Omnium-Gatherum – September 20, 2012

Action Alert – Protect Community Parks from Sale by County & Local Governments

From the PA Land Trust Association – “The Pennsylvania Senate is poised to vote on a bill that will allow county and local governments to sell our local parks for easy cash.A vote on the bill could take place the week of September 24. If the bill passes, it goes to Governor Corbett for his signature. House Bill 2224 puts public land, including much-loved parks, at risk of being sold for short-term gain or on a political whim. It repeals longstanding rules that ensure government cannot sell parks and other greenspaces if the lands benefit the public.” Take Action.

Tonight – Spring Creek Homesteading Autumn Potluck – 6 p.m. at State College Borough Building

Friends & Farmers Cooperative members will be joining us to co-host the fall local foodie potluck – informal, family-friendly get-togethers, sponsored by Spring Creek Homesteading and the Borough of State College Public Works Department – on Thursday, September 20 at 6 p.m. at the State College Borough Building, 243 S. Allen St. Come on out to share some great food and learn more about the co-op, and how you can get involved in creating a new, local, member-owned grocery store! For more info or RSVP, Email  or call 237-0996.

Also – just a heads up – tonight is the homecoming parade, so road closures might make it tricky getting into downtown.

Current Workshops Open for Registration (Phone 237-0996 or Email)

  • Home Cheesemaking with Adam Seitz – October 13 in Spring Mills, 12 p.m. to 4 p.m.
  • Beginner Quilting with Mary Ellen McMahon – November 10 at Friends Meeting House in State College, 9 a.m. to 12 p.m. – (Project: Make two quilted place-mats.)
  • Beginner Meditation – December 1 at Friends Meeting House, 9 a.m. to 11 a.m.
  • Making Decorative Apple Elves with Ingrid Fowles – December 8 at Friends Meeting House, 9 a.m. to 11 a.m.
  • Doodle Poll for the first Homesteaders Hang-Out
  • Doodle Poll for the first Community Cookalong

Friends and Farmers Co-op September Update

(From Elizabeth Crisfield)

More than 150 people have already joined the prospective members list or liked us on Facebook. But we’ve just scratched the surface, and our main focus this fall is to build this community.

There are some tough questions we’ll have to answer before opening day, so we’ve enlisted the help of the Rural Economic Development Clinic (REDC) at the Penn State Dickinson School of Law to research our options for incorporation and financial arrangements.

We need your help, too! The partnership with REDC frees us up to build our membership base and to raise funds for a feasibility study to determine how the cooperative can be most successful here in State College. There are many ways you can help our way forward.

We are forming a “Street Team.” We need to demonstrate that this community can support a co-op grocery store that supports local farmers and producers. The Friends & Farmers Street Team will help with outreach and education at local festivals, manage the website and social media content, develop merchandise and member incentives, and organize community events like house parties to share our vision, raise money, and build our prospective membership base.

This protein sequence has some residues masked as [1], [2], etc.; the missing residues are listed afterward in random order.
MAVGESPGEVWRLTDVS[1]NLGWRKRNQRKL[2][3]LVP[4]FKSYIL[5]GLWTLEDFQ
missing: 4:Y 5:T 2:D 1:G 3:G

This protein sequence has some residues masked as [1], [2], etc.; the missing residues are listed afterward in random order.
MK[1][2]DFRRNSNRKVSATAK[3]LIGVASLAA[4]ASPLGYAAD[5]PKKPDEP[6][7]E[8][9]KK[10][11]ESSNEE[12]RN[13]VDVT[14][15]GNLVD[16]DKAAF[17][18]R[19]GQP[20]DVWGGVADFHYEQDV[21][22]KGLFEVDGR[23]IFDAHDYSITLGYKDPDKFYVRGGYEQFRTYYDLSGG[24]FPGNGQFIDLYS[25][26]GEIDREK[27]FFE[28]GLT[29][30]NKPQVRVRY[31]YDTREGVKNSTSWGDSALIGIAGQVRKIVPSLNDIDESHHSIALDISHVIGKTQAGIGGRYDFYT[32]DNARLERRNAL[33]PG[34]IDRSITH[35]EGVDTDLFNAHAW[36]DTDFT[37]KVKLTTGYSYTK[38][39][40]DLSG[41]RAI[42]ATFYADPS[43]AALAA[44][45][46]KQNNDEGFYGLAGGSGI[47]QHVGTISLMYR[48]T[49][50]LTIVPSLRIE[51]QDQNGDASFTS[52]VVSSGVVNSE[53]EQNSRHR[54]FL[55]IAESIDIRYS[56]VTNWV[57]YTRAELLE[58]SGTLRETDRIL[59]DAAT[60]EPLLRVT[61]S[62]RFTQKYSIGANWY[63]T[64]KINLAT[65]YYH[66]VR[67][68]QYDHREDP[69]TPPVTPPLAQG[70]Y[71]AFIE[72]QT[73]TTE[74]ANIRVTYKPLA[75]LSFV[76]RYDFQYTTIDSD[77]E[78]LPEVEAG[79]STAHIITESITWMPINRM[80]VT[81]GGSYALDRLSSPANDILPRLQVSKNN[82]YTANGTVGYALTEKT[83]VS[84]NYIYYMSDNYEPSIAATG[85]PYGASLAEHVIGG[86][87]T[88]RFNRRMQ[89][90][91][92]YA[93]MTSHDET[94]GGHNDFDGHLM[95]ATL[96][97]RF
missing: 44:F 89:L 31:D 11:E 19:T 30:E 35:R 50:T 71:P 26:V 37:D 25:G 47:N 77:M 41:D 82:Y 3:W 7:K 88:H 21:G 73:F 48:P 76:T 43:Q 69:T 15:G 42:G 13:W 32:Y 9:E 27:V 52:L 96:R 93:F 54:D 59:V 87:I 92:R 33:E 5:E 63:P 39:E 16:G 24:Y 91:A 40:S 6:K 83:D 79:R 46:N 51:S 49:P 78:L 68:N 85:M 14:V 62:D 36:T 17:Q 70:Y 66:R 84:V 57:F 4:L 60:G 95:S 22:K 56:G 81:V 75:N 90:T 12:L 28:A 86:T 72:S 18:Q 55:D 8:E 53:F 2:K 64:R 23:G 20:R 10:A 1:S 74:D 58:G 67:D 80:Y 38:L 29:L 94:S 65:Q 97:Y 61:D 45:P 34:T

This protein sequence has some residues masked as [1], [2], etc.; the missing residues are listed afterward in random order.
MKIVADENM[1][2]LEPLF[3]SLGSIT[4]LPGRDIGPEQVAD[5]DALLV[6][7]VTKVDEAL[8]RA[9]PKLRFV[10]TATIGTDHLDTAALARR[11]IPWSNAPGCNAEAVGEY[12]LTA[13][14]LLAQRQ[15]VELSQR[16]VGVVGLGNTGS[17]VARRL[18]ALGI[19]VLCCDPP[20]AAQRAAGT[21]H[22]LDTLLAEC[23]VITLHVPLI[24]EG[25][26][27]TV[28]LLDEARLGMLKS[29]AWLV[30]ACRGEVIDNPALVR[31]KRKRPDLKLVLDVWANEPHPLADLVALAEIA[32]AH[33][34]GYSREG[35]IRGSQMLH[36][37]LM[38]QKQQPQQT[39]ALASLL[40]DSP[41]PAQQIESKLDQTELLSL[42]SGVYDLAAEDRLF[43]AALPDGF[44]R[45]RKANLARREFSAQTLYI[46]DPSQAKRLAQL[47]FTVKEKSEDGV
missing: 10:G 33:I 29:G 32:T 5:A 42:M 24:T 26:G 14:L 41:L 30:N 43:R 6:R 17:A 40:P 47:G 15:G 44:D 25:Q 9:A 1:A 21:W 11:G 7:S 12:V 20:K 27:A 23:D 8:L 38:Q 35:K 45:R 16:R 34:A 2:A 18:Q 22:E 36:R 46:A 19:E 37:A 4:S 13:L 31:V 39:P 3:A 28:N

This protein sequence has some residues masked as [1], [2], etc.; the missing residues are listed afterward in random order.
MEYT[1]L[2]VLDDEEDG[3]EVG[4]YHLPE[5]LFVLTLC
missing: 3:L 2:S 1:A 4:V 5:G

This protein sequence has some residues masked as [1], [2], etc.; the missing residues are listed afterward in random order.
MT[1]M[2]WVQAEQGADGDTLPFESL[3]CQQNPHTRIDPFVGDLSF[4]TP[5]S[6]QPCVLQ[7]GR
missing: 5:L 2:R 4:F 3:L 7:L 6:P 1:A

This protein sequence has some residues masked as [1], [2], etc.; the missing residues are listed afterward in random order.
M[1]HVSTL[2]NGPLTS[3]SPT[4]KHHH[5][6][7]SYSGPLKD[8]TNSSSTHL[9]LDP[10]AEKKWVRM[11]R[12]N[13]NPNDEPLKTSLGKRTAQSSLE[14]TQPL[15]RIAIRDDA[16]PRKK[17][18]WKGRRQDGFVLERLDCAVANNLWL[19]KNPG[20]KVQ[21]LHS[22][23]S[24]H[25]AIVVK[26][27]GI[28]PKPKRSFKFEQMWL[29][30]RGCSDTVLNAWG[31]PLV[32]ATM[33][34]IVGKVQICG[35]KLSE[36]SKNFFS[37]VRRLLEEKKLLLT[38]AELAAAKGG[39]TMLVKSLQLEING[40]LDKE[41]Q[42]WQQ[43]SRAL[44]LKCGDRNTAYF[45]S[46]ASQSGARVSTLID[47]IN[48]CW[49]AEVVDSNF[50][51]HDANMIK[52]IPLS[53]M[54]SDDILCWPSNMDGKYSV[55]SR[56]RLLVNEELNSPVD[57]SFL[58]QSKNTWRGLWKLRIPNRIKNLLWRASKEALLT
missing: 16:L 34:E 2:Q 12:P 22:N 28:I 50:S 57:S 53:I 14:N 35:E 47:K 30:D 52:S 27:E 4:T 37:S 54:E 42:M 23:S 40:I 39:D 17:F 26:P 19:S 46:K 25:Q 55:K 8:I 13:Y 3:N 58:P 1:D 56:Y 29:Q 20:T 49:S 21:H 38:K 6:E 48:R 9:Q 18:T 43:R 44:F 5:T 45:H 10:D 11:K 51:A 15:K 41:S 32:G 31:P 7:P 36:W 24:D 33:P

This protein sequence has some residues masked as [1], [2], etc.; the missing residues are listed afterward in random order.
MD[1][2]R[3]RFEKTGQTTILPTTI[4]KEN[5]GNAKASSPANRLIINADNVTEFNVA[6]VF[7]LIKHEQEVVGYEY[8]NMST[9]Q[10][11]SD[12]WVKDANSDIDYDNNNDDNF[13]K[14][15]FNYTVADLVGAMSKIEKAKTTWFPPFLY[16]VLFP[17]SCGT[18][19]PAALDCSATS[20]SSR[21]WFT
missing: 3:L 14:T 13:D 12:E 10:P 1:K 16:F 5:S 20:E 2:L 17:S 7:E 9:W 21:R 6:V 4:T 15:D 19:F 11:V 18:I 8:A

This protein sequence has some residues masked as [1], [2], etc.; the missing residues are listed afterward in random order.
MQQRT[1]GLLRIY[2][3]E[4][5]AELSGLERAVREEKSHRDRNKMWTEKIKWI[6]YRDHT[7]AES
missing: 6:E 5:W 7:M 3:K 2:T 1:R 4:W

• What you can do now: We need people to put their names behind this effort and say they would join and shop at a locally owned and supplied market in State College. Ask your friends to e-mail our Membership address.  if they support the idea of the co-op. If you want to join the Street Team and help with this outreach, please e-mail our Info address or contact us at our Facebook page.

We are building a network of suppliers. For a successful cooperative, we will need to establish a network of local farmers and secondary producers of products like soap, canned and frozen produce, and baked goods. For now, we are defining “local” as produced or grown in Pennsylvania, but will work to find quality suppliers as close as possible.

  • What you can do now: Ask your favorite local producers to e-mail info@friendsandfarmers.coop if they would be interested in stocking the market with produce, meat, dairy, baked goods, refrigerated or unrefrigerated prepared foods, or health, beauty or medicinal products.

We are designing our website. While we are not ready to accept paid memberships, we are accepting donations for promotional initiatives to get the word out. In particular, we have been working with a local designer to develop a professional website to showcase our vision, accept online donations, manage our e-mail lists more effectively, and eventually process memberships. 

  • What you can do now: If you or someone you know would like to make a tax-deductible donation to help this effort, please make your check payable to “Spring Creek Homesteading” with “Friends & Farmers” in the memo line, and mail it to Friends and Farmers Coop, c/o Lynda Crow, 214 Westerly Pkwy, State College, PA 16801.